Djokovic to be deported after legal challenge dismissed

Novak Djokovic leaving his hotel earlier today. Photo: Getty Images
Novak Djokovic leaving his hotel earlier today. Photo: Getty Images

Tennis world number one Novak Djokovic said in a statement on Sunday that he was "extremely disappointed" with the decision to cancel his visa to enter Australia, but would cooperate with the authorities in relation to his departure from the country.

The Serbian champion said he hoped the focus would now return to tennis and the Australian Open Grand Slam, which starts in Melbourne on Monday.

Djokovic had appealed Immigration Minister Alex Hawke's decision to cancel his visa on the grounds that he was a threat to public order because his presence would encourage anti-vaccination sentiment amid Australia's worst COVID-19 outbreak.

"I will now be taking some time to rest and to recuperate, before making any further comments beyond this," the 34-year-old said in a statement after the court dismissed his case.

"I am extremely disappointed with the Court ruling to dismiss my application for judicial review of the Minister's decision to cancel my visa, which means I cannot stay in Australia and participate in the Australian Open.

"I respect the Court's ruling and I will cooperate with the relevant authorities in relation to my departure from the country."

Djokovic, who is not vaccinated against COVID-19, was granted a medical exemption to compete at the Melbourne Park major, a tournament he has won nine times including the last three editions.

His fate was finally decided after a rollercoaster 10 days that saw him detained by authorities, released and then detained again ahead of the Australian Open, which starts on Monday.

Rafa Nadal, who is tied with Djokovic on 20 major titles, said "too many questions" still needed to be answered concerning the Serb's bid to play the tournament, while other leading players lamented how Slam has been overshadowed by the saga.

"I am uncomfortable that the focus of the past weeks has been on me and I hope that we can all now focus on the game and tournament I love," Djokovic said, while also thanking those that supported him.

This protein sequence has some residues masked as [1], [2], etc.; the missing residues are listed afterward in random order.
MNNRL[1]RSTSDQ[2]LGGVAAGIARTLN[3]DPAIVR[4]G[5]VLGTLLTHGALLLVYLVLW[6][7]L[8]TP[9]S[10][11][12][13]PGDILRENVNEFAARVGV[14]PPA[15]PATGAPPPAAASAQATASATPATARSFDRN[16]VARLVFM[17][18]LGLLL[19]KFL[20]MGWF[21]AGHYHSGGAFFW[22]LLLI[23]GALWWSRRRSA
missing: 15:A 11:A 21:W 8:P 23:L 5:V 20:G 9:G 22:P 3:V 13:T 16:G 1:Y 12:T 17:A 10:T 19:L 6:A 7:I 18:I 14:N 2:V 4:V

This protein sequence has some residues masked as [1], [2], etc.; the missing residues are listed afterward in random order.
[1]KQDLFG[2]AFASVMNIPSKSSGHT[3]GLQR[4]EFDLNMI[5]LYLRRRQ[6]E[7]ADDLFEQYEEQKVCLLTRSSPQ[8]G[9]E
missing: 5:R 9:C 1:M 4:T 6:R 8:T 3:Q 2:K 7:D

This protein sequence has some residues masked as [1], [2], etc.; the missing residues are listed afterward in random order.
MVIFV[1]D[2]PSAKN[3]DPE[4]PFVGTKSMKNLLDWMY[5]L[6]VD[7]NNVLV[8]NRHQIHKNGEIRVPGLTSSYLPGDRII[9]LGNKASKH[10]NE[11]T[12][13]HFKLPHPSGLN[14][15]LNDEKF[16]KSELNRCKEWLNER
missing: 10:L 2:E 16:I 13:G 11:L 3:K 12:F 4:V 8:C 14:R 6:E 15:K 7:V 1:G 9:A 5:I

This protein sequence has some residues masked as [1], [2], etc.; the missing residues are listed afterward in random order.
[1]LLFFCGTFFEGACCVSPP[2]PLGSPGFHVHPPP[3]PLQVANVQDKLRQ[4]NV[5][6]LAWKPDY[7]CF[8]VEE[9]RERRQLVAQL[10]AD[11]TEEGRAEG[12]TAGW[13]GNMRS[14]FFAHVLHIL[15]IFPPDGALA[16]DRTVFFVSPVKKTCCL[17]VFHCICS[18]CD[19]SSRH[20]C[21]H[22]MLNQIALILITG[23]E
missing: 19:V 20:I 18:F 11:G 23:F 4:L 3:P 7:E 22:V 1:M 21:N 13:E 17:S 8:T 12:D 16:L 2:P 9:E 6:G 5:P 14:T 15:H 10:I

"I would like to wish the players, tournament officials, staff, volunteers and fans all the best for the tournament."

Novak Djokovic has been allowed to practice at Melbourne Park since his arrival. Photo: Reuters
Novak Djokovic has been allowed to practice at Melbourne Park since his arrival. Photo: Reuters


The build-up to the Australian Open tournament, set to start on Monday, has been eclipsed by the drama over the unvaccinated star's bid to play.

Spanish great Rafael Nadal, tied with Djokovic for 20 Grand Slam titles, was one of several top players in town who said they just wanted the circus to be over.

Djokovic, who is the men's top ranked player and is chasing a record 21st Grand Slam win, spent Saturday night at Melbourne's Park Hotel, according to a Reuters witness, returning to the same immigration detention hotel where he was held for four nights last week.

A judge had freed him on Monday after finding the decision to cancel his visa on arrival had been unreasonable. Djokovic has declined to be vaccinated against coronavirus and had sought to enter the country with a medical exemption from rules mandating all visitors to be vaccinated.

Court documents released after an initial hearing on Saturday showed Hawke had justified his decision on the grounds that Djokovic's presence could whip up more anti-vaccination sentiment in Australia at a time that the country is in the midst of its worst outbreak of the virus.

"Although I ... accept that Mr Djokovic poses a negligible individual risk of transmitting Covid-19 to other persons, I nonetheless consider that his presence may be a risk to the health of the Australian community," Hawke said in a letter to Djokovic and his legal team.

Djokovic's medical exemption from vaccine requirements to play in the Open prompted widespread anger in Australia, which has undergone some the world's toughest Covid lockdowns and where more than 90% of adults are vaccinated, but where hospitalisation rates continue to hit record highs.

The controversy over the tennis player has become a political touchstone for Prime Minister Scott Morrison as he prepares for an election due by May.

His government has won support at home for its tough stance on border security during the pandemic, but it has faced criticism for its handling of Djokovic's visa application.

Djokovic's leading rivals have become increasingly impatient with the uncertainty hanging over the draw and the cloud hanging over their sport.

"Honestly, I'm little bit tired of the situation because I just believe that it's important to talk about our sport, about tennis," Nadal, told reporters at Melbourne Park, where the event will be played.

German Alexander Zverev, the world No 3 , said Djokovic had been treated unfairly and that the Serb might have been used as a political pawn by Australian authorities, something Canberra has denied.

"This is obviously not a nice thing for everyone, for him especially," Zverev said. But don't question his legacy because of this."

Djokovic, who is scheduled to play fellow Serb Miomir Kecmanovi in the first round of the Open, could still withdraw and leave Australia of his own accord rather than suffer the humiliation of being deported.

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